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Liverpool star Ryan Babel tweets himself into hot water with Howard Webb picture

Winger joins Anfield team-mate Glen Johnson in hot water after ill-advised update on social network site.

LIVERPOOL FORWARD RYAN Babel is facing an investigation BY the FA after posting an image of referee Howard Webb wearing a Manchester United jersey on his Twitter page.

The Dutch winger tweeted the mocked-up image in the wake of Liverpool’s 1-0 defeat at Old Trafford.

United were awarded a controversial penalty in the first minute of the game, as Daniel Agger was adjudged to foul Dimitar Berbatov. Liverpool players and fans were incensed with Webb’s decision, especially considering his linesman left his flag down, but appeals fell on deaf ears.

The intensity was turned up a notch a later in the first period when Steven Gerrard was sent packing for a two-footed lunge on Michael Carrick.

Babel later wrote: “And they call him one of the best referees? That’s a joke. SMH. (shaking my head)”

The tweets were subsequently removed from Babel’s page, but not before it was confirmed by the Guardian that an FA probe was imminent.

This isn’t the first time a footballer has tweeted himself into trouble on the social networking site. Darren Bent set the trend while he was warming the bench at Tottenham Hotspur, posting a foul-mouthed attack at the club’s chief executive Daniel Levy.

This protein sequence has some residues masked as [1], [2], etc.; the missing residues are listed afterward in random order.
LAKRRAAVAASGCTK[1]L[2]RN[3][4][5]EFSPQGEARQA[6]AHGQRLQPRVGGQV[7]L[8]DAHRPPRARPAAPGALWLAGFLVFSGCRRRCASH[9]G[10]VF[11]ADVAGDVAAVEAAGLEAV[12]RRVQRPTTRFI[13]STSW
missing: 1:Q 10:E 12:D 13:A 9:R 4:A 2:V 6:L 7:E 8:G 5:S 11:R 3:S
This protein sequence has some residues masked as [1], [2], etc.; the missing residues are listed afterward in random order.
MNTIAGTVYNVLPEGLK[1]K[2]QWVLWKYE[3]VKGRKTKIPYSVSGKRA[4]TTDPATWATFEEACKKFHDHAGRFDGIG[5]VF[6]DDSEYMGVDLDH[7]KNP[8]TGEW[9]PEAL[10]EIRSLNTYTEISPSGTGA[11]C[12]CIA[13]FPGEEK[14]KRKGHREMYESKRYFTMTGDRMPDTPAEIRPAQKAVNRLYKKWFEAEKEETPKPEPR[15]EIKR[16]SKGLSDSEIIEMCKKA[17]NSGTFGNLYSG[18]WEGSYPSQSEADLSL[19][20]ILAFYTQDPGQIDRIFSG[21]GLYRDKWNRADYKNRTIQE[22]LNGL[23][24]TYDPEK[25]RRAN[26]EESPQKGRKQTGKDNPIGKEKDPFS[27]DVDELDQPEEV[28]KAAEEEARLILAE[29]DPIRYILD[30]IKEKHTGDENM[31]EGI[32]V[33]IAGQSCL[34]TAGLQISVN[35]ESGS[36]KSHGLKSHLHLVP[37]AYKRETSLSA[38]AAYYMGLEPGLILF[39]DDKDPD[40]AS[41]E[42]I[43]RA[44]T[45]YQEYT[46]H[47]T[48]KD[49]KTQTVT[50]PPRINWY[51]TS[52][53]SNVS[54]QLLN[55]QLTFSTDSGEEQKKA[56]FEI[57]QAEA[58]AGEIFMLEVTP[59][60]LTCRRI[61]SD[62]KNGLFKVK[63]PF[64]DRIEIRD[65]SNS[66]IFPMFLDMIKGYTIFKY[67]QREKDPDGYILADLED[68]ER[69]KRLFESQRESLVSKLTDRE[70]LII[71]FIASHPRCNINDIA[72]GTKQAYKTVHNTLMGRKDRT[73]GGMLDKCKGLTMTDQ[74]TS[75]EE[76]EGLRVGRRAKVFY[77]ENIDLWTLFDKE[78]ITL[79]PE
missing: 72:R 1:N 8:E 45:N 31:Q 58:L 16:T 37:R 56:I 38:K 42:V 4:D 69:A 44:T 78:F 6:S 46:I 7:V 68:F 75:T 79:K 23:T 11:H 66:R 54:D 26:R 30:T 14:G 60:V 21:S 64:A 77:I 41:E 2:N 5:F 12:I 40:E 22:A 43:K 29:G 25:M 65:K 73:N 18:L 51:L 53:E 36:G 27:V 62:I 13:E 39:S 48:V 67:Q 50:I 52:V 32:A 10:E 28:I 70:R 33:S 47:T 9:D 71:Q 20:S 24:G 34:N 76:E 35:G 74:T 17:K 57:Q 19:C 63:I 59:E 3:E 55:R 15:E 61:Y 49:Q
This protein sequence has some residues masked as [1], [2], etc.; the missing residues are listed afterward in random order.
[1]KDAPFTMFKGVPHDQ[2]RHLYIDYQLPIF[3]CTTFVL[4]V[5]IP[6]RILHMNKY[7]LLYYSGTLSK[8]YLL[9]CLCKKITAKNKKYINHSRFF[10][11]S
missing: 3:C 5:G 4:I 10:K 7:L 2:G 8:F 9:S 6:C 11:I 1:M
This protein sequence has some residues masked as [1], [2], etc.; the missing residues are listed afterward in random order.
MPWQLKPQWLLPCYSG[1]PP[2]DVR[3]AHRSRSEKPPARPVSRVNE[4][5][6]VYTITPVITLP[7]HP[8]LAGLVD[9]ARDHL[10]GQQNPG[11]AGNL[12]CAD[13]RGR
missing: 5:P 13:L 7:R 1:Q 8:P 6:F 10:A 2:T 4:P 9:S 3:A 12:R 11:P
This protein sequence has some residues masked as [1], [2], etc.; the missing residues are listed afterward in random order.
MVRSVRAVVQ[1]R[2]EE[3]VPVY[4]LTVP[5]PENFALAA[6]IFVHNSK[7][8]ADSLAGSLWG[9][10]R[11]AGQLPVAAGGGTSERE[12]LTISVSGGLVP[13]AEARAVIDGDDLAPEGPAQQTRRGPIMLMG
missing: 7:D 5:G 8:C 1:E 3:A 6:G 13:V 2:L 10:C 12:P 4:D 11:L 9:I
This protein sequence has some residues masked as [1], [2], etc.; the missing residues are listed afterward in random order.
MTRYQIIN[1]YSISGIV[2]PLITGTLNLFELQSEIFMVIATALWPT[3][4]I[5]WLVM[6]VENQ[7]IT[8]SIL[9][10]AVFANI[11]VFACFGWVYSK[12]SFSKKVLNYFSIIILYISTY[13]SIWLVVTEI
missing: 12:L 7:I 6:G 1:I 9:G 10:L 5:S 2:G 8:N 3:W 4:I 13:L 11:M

Twitter rules have come into force in American sports, and similar rules may be imposed if more incidents occur.

In the NFL, there is a complete ban of the use of mobile phones on the sidelines by players and coaches, while there is a 90-minute time period before and after games in which players are not allowed to send an update.

There are similar rules in the NBA, and hefty fines have been handed out by both organisations to its players.

Ryan Babel’s outburst may warrant a more lenient punishment than a US sporting organisation would hand out, but the Dutchman’s intention to accuse an FA referee of bias towards a single club falls into a rule-breaking category, whereas complaints (ie. “terrible decision”, “shouldn’t have been a penalty”) are tended to be let slide.

He later sent an apologetic update: “Sorry Howard Webb. My apology if they take my posted pic seriously. This is just an emotional reaction after losing an important game.”

Arsenal reserve goalkeeper Wojciech Szczesny has also been attracting a lot of attention for his recent status updates, including this comment complaining that decisions always go Manchester United’s way after West Brom were denied a clear-cut penalty two weeks ago.

Meanwhile, Glen Johnson drew unwanted attention towards his Twitter page when he sent out a tweet mentioning Paul Merson’s previous alcoholism and drug issues, after the Gillete Soccer Saturday pundit made some negative comments about Liverpool on the show.

“I dunno wot all the hype is about, people who give their opinion all the time should accept that 1 day someone else will give their own opinion, Simples!!!”

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About the author:

Kevin Coleman

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